We love sports analogies, but many of those analogies really don’t work. In life we really do not have five power lifters to protect us from evil. In golf, as in life, you can get advice from other people but it is mostly up to you to perform. On Sunday we saw one of the best in the world in golf’s biggest tournament under perform when the pressure was the highest. Jordan Spieth fumbled the ball at the goal line.
Now, before anyone jumps on me for talking about Jordan, I really like Jordan for a number of reasons. I love the fact that he really never gives up. He is always out there trying to do better. His game is about precision and not power. For years commentators have marveled at the drives of Dustin Johnson and Bubba Watson. We have been told that they are the wave of the future. Power. Jordan made all of these guys look foolish as he won the Masters and US Open last year.
In life we have those pressure moments. Sure, we don’t have millions of people watching our every move, but the pressure is on, nonetheless. Whether it is an important test that allows us to be certified as a lawyer, a doctor, a contractor or something else, it is pressure. Pressure can make us do stupid things.
On Sunday, Jordan Spieth was leading the Masters. He was struggling. He didn’t have his A game. He wasn’t hitting his targets. His driver was flaring to the right. Every now and then, his irons were also flaring. His scrambling was solid, but his putter was good. It was not red hot. He was leading by 5 strokes with 9 holes to play. Sounds easy. He bogeys 10. He bogeys 11. Now, he comes to short par 3. 150 yards. This hole is known for swirling winds, which make it hard to pick a club. The target area is small. Hit the ball short and you are in the water. Hit the ball long and you are in the bunker, which will make it very difficult to get a par from there. Seven strokes later he was staring at a quadruple bogey.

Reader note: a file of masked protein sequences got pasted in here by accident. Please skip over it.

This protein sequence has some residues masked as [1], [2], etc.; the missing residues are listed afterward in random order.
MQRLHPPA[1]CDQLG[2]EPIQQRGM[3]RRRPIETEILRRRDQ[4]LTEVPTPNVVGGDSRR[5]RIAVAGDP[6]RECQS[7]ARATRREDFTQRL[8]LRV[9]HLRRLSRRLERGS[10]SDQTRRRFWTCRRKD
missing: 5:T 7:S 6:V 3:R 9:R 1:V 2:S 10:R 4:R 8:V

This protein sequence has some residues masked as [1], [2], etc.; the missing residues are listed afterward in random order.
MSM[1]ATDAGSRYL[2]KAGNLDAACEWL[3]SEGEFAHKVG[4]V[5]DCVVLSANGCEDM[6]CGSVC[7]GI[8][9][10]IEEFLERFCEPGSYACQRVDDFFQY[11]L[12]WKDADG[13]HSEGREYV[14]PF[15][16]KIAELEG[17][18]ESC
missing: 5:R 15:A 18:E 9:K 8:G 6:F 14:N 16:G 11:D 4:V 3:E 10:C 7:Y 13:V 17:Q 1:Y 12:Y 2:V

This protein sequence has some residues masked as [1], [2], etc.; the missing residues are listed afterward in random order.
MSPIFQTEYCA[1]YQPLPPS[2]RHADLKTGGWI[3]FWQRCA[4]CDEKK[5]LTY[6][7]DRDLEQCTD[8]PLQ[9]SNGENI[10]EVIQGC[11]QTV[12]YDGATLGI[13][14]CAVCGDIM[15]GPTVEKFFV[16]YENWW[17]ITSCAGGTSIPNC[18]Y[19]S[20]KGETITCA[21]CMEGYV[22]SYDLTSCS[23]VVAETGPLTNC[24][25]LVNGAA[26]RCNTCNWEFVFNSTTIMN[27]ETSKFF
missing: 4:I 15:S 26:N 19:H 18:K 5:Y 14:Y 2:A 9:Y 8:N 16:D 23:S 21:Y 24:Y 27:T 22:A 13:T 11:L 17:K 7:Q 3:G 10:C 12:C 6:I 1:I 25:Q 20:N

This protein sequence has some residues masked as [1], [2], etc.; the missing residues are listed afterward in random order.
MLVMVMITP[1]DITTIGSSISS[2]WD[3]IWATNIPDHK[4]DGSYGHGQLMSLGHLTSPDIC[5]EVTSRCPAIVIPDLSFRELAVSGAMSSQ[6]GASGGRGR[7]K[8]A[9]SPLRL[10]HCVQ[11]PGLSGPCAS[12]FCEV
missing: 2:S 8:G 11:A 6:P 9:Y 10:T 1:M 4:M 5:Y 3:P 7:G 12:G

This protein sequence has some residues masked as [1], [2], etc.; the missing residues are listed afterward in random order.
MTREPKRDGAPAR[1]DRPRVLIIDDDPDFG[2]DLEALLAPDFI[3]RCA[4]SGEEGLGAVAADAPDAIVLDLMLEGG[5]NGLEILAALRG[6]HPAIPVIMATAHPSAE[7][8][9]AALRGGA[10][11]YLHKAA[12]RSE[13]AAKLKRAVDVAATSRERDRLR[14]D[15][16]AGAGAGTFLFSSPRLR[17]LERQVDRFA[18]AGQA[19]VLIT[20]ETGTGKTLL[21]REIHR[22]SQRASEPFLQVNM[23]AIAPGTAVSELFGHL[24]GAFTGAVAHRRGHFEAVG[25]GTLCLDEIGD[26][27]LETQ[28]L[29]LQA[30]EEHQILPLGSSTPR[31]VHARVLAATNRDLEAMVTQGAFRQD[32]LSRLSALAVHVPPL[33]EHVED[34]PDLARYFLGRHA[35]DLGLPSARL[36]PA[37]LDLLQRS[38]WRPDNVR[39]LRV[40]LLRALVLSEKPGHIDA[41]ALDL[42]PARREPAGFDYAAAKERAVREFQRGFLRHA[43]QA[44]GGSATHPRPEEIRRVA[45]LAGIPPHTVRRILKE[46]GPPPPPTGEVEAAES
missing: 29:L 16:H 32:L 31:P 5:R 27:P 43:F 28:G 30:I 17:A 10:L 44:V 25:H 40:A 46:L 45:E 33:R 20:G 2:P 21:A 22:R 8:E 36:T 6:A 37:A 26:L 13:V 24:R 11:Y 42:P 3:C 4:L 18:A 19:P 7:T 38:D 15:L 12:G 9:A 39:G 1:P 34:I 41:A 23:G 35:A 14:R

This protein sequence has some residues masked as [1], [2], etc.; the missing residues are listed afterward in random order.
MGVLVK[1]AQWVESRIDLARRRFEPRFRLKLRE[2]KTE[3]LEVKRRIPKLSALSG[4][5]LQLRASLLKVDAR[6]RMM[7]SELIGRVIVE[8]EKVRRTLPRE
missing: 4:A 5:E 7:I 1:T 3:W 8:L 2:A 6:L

I have seen several folks who are very smart, but for some reason, they can’t pass the big test. They have taken the big test several times and they fall short. The track star who hits the last hurdle and loses the big race is kind of the same thing. I’m not sure why some people perform well under pressure and others simply don’t.
Here’s what I find interesting. Tiger Woods. There, I have said it. Almost no one mentioned Tiger Woods on Masters Sunday. Tiger Woods would not have lost on Sunday if he had a 5-stroke lead heading into the back 9. Somehow, he would have figured out a way to win. Once he had the lead on Sunday, it was a lock. So, how was Tiger able to handle the pressure and perform?
I think that Jordan Spieth will be fine. Rory Mcilroy, Jason Day and Rickie Fowler have shown that they can win on the big stage, but they have also faltered on that same big stage.
Congratulations to Danny Willett for winning the Masters. He played Jordan’s mistake-free game. He hit his targets. He played steady throughout the tournament.
I guess the take-home lesson is to take a deep breath. Slow down and don’t let the pressure get to you…if you can.